Started as internal research of data visualization methods, Bots became an exploration of evolution in a digital environment. The film features dozens of imaginary robots, each with its own behavior and character, interacting with each other and their environment.

Led by a playful spirit of experimentation, we aspired to find underlying principles of growth and development existing in this world.



Spectacularly powerful, our computing technologies have only been around for several decades, while natural evolution has been happening for millions of years. 

Through many dead-end turns and few lucky events, human intelligence appeared, still unattainable for the AI technologies.

Creating enhancements to nature's best inventions, humans can act more directionally and thus speed up natural progress.

However, biological systems are still too complex even for our understanding—studying the variety of organisms existing in nature for centuries, we don't yet fully comprehend our own bodies.

Natural structures are even more complicated for our attempts to reproduce them artificially because of plenty of influencing factors to be considered.

Instead of ill-fated competition with the invisible forces of nature, scientists choose cooperation with them.

Without an exhaustive theoretical understanding needed for building systems from scratch, researchers can still apply some of the well-studied natural principles to their work.


One of such rules and frameworks is evolution. Experimental at its core, this process is made possible in digital environments by the development of powerful processors and simulation software.

With the ability to generate and test hundreds of models without creating actual physical prototypes, the fittest options can be found more rapidly than before, accelerating the progress in many fields of knowledge.


With the ability to generate and test hundreds of models without creating actual physical prototypes, the fittest options can be found more rapidly than before, accelerating the progress in many fields of knowledge.

The disciples of these approaches use mechanisms of natural selection, mutation, and reproduction found in nature to detect new algorithms and configurations to apply to their respective objects of study.

In computer science, evolutionary strategies are embodied in genetic algorithms. Generally, the process starts from the generation of candidates for evaluation, each of them getting a random set of parameters.

Then, the options are evaluated based on their performance in a certain task or on a certain set of parameters called fitness function. The best variants are once again randomly tweaked, and the 'mutated' versions are evaluated again.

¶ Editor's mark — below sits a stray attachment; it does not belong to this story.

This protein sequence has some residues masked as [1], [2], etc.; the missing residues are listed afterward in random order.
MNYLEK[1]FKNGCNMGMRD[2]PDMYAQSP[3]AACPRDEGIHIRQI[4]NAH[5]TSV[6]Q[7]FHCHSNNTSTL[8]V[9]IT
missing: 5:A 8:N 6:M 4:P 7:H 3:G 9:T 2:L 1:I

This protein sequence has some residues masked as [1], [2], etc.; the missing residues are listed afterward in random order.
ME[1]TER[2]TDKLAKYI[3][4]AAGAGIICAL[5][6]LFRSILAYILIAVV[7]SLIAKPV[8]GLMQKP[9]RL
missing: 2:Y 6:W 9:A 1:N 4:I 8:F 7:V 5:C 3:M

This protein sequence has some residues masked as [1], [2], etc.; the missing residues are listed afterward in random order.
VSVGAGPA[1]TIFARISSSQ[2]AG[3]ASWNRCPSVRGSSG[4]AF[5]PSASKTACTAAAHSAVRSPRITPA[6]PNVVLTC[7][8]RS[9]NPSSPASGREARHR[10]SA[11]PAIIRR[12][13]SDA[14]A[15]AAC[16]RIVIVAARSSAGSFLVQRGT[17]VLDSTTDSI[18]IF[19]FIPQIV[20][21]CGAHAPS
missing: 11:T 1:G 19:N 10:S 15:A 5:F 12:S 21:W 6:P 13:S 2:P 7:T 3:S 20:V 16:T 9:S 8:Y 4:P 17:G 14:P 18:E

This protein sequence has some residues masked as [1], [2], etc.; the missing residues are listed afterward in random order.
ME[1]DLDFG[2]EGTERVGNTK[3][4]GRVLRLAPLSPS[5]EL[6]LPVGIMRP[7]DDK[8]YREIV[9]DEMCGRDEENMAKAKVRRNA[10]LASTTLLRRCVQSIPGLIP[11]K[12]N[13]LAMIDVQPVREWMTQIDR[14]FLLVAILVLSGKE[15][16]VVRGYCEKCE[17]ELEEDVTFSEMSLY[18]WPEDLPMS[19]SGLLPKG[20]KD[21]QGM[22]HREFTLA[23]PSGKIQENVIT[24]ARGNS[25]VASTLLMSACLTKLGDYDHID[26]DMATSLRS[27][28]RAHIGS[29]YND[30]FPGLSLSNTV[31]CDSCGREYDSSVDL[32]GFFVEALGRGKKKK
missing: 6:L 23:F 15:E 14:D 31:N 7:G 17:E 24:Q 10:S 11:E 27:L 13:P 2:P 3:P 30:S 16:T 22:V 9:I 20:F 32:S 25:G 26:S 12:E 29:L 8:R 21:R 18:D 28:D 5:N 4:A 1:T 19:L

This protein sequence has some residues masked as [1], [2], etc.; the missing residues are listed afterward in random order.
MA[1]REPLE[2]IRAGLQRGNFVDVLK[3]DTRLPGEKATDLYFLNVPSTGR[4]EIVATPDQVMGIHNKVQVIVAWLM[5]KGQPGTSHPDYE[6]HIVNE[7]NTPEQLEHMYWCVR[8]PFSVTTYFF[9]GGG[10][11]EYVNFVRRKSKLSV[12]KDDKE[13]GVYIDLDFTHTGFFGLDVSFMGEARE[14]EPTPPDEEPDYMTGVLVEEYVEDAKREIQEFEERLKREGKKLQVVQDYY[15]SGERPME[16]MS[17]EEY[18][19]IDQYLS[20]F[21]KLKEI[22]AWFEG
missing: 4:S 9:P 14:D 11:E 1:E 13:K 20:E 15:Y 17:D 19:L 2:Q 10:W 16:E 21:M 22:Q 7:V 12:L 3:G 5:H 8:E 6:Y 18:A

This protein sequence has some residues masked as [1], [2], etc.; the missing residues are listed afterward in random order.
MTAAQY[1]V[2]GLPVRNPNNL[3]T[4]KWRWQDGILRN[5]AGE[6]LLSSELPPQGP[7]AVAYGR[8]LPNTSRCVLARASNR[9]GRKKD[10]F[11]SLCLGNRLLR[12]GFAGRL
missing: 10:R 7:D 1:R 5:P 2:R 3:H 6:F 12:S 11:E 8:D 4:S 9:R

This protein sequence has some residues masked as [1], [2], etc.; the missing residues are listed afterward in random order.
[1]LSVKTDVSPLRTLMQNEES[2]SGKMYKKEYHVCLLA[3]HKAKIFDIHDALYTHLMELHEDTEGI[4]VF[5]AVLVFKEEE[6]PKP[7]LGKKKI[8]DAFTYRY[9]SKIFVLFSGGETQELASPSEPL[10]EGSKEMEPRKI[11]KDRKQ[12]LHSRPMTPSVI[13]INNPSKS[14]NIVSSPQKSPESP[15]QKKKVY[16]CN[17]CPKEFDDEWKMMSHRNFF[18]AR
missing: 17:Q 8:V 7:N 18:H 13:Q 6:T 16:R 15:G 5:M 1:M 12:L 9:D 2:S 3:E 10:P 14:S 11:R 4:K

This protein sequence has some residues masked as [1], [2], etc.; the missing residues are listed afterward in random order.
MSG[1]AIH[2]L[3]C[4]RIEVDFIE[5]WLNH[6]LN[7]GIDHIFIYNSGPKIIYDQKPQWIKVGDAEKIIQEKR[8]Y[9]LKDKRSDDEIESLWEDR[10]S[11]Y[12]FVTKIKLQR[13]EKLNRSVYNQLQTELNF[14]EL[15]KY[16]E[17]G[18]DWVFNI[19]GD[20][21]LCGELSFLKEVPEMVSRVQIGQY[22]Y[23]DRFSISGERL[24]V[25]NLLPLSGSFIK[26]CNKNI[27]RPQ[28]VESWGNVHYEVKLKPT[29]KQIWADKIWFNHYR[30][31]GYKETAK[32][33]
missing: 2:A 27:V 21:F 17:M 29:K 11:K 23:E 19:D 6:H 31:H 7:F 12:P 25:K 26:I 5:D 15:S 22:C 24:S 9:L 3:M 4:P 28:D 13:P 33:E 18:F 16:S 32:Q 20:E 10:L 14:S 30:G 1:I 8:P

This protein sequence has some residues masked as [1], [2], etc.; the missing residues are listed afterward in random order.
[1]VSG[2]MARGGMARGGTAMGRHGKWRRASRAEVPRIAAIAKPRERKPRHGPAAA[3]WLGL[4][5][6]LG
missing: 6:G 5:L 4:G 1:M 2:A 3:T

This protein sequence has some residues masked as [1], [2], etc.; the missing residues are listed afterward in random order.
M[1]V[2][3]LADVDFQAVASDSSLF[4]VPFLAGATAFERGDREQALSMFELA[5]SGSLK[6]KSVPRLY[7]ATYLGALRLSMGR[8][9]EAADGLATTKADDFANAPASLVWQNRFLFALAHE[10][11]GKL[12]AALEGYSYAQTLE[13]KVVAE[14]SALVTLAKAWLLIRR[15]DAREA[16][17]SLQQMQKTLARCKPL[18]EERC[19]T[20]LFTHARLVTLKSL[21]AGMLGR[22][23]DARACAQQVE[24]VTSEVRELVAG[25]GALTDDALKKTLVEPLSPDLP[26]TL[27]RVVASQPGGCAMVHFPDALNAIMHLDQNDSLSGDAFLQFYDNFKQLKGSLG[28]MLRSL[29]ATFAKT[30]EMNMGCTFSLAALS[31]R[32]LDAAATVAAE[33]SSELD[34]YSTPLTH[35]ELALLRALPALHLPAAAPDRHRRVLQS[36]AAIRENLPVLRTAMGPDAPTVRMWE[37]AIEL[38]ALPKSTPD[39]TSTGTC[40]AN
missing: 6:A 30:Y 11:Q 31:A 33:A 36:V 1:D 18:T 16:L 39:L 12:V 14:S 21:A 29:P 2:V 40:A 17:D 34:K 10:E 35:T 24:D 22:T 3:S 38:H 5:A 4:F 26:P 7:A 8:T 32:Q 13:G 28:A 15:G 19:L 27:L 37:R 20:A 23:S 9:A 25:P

Such a mechanism has many applications: automated design of hardware, network optimization, prediction of molecule structure. It can be combined with other methods inspired by biology, for instance, neural networks.

This fusion is used for the training of driverless cars: neural networks with random sets of parameters learn to detect obstacles and are periodically evaluated during the process of studying.

The best of them are used to create progenies, and the worst are excluded from the population.


Evolutionary robotics deals with both the 'minds' and 'bodies' of robots. Their intelligence can be trained either for an individual machine, using a mechanism similar to one in driverless cars, or for a group that can be trained to perform a difficult task as a whole.

For the physical features, the evolutionary method is used to predict the most effective constructions.

The approach was applied by NASA in the development of antennas for spacecrafts: the structure created by random generation outperformed every design created by humans.

However, in more complex optimizations, simulations can't accurately predict every aspect of the material world.

'Reality gap', as called in robotics, can lead to the creation of a robot that walks perfectly in a digital simulation but falls in real life.

Our research

Our experiment started from the idea to mix industrial design and biological principles of movement.

Having small jumping robots as the result, we decided to generate more of them and see how we can change their features to alter their behavior.


Over the course of work, we created a wide variety of bots: big and small, fast and slow, simple and complex.

Eventually, this research turned into a story about evolution—we see bots evolving and beginning to make the mark on the world they live in.


Working together, they give structure and meaning to their environment.

Mechanical and intricate, or random and chaotic, patterns drawn by the bots remind of strict mathematical diagrams and art, further accentuate the connection between nature, science, and innate creativity explored in the project.



Creative Direction:
Maxim Zhestkov, Igor Sordokhonov, Helge Kiehl

Design, Animation:
Dmitriy Ponomarev, Denis Semenov, Sergey Shurupov

Art Direction, Edit:
Dmitriy Ponomarev

Graphic Design:
Xenia Turubanova


Artyom Markaryan

Anna Gulyaeva